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Today, the CDI market has attracted several technology vendors from areas like ERP, CRM, data quality, and master data management. Unfortunately, while there is consensus that a CDI hub is critical for tying distributed customer data into unified views, there is rampant confusion on how best to implement such a hub. Currently, there are four “styles” of CDI implementations and before committing to a specific CDI style, organizations need to consider the fundamental business purpose of their current/future CDI hub.



Before committing to a specific CDI style, organizations need to consider the fundamental business purpose of their current/future CDI hub, including: frequency of business change, scope/latency of unified views, legacy IT environment, operational versus analytical applications need, types of data sources and data governance policies. Beyond these characteristics, an organization should choose a CDI style that is future-proof, i.e., it can adapt to merger & acquisitions, re-organizations and other systemic organizational changes. This involves four critical factors. First, the CDI hub architecture must adapt easily to changes over time, such as adding new business processes, data sources and applications. Second, it must allow for ongoing data stewardship/governance by both business and IT teams. Third, it must be an extensible IT platform in order to build new data views and services. Finally, it should be able to deliver these views in multiple modes – real-time and batch – to other systems at the performance and scaling requirements of the business.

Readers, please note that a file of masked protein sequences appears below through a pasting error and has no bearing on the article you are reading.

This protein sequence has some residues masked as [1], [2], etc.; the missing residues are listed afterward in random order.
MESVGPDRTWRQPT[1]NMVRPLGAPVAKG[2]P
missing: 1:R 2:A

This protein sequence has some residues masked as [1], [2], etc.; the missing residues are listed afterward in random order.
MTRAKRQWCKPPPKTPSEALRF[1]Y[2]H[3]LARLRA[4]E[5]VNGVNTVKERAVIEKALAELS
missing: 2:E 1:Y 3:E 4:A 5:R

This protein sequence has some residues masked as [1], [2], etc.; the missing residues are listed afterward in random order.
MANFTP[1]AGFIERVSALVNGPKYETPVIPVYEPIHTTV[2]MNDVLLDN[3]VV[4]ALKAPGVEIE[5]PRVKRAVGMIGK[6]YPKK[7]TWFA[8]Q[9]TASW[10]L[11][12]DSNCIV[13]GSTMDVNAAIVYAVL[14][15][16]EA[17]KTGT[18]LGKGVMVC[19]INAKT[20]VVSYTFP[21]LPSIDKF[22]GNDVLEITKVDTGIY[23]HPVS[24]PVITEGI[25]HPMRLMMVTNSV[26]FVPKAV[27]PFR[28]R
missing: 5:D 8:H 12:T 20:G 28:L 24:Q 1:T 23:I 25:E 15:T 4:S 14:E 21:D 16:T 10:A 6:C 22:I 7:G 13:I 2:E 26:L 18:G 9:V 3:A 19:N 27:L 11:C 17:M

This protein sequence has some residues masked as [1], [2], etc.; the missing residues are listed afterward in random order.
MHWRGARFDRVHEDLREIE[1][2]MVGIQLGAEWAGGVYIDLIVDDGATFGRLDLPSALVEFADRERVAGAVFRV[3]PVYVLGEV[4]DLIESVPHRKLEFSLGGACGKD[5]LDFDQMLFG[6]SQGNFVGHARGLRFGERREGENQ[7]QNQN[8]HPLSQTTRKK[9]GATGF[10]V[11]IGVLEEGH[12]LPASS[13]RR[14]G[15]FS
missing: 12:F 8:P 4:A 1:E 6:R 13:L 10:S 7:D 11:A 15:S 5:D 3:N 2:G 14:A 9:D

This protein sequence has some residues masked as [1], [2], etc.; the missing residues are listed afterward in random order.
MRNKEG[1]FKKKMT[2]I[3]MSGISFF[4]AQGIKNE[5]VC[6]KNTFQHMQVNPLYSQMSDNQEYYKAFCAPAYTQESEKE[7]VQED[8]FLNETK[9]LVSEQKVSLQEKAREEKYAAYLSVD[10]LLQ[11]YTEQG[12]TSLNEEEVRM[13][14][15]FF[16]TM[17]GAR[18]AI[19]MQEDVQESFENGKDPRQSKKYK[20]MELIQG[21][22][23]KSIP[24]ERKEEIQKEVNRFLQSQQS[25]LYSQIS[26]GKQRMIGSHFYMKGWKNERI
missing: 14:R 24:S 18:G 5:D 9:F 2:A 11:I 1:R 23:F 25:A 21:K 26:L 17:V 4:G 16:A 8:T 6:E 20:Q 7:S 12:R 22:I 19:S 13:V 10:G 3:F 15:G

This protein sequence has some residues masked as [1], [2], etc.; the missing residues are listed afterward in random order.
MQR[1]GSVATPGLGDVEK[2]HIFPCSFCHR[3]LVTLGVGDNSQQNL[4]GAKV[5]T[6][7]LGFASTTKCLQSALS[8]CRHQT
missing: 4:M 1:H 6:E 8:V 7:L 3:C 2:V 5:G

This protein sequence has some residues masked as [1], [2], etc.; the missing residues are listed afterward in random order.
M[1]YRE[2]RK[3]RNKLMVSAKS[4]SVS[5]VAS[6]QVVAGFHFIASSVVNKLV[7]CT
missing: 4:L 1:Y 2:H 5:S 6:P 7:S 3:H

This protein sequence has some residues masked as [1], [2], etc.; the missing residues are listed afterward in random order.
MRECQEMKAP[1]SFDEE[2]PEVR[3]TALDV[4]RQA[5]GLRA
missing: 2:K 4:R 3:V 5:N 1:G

The Four CDI Styles

Today, there are four different CDI styles which include:

  1. Custom-built data hub
  2. Fixed transaction hub
  3. Match & link cross-reference hub
  4. Adaptive transaction hub

Custom-Built Data Hub

This style reflects the historical way of building customer hubs using software tools and custom-coded rules. Building such a hub requires the use of an Extract-Transform-Load (ETL) tool to bring data into the hub’s data model from multiple sources and Data Quality (DQ) tools to cleanse & match similar records within the hub. These matched records are then merged based on simple, custom-coded rules, which generally results in the system choosing one record over another. Typically, ongoing code development is needed to integrate this custom hub to downstream systems, to make changes to match & merge rules and to add new data sources.

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